Biology II 1996
Bacteria are the most common and ancient microorganisms on earth. Most
bacteria are microscopic, measuring 1 micron in length. However, colonies of
bacteria grown in a laboratory petri dish can be seen with the unaided eye.
There are many divisions and classifications of bacteria that assist in
identifying them. The first two types of bacteria are archaebacteria and
eubacteria. Both groups have common ancestors dating to more than 3 billion
years ago. Archaebacteria live in environments where, because of the high
temperature, no other life can grow. These environments include hot springs and
areas of volcanic activity. They contain lipids but lack certain chemicals in
their cell wall. Eubacteria are all other bacteria. Most of them are
phototrophic, i.e. they use the sun's energy as food through the process of
Another classification of bacteria is according to their need of oxygen
to live. Those who do require oxygen to live are considered aerobes. The
bacteria who don't use oxygen to live are known as anaerobes.
The shape of specific bacteria provides for the next step in the
identification process. Spherical bacteria are called cocci; the bacteria that
have a rodlike shape are known as bacilli; corkscrew shaped bacteria are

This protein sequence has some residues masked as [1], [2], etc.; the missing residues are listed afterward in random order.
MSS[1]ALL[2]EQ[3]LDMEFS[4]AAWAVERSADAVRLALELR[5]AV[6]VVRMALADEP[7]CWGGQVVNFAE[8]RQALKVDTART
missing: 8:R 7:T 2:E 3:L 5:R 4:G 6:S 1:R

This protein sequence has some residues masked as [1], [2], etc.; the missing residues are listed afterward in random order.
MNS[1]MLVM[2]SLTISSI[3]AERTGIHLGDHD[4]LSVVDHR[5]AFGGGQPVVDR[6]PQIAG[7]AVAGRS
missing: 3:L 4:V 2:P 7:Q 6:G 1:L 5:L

spirilla; and filamentous is the term for bacteria with a threadlike appearance.
Hans Christian Joachim Gram, a Danish microbiologist, developed a method
for distinguishing bacteria by their different reaction to a stain. The
process of applying Gram's stain is as follows: the bacteria are stained with a
violet dye and treated with Gram's solution (1 part iodine, 2 parts potassium
iodide, and 300 parts water). Ethyl alcohol is then applied to the medium; the
bacteria will either preserve the blue color of the original dye or they will
obtain a red hue. The blue colored bacteria are gram-positive; the red bacteria
are identified as... [continues]
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(1999, 10). The Effects of Antibiotics on Bacterial Growth. StudyMode.com. Retrieved 10, 1999, from http://www.studymode.com/essays/Effects-Antibiotics-Bacterial-Growth-255.html
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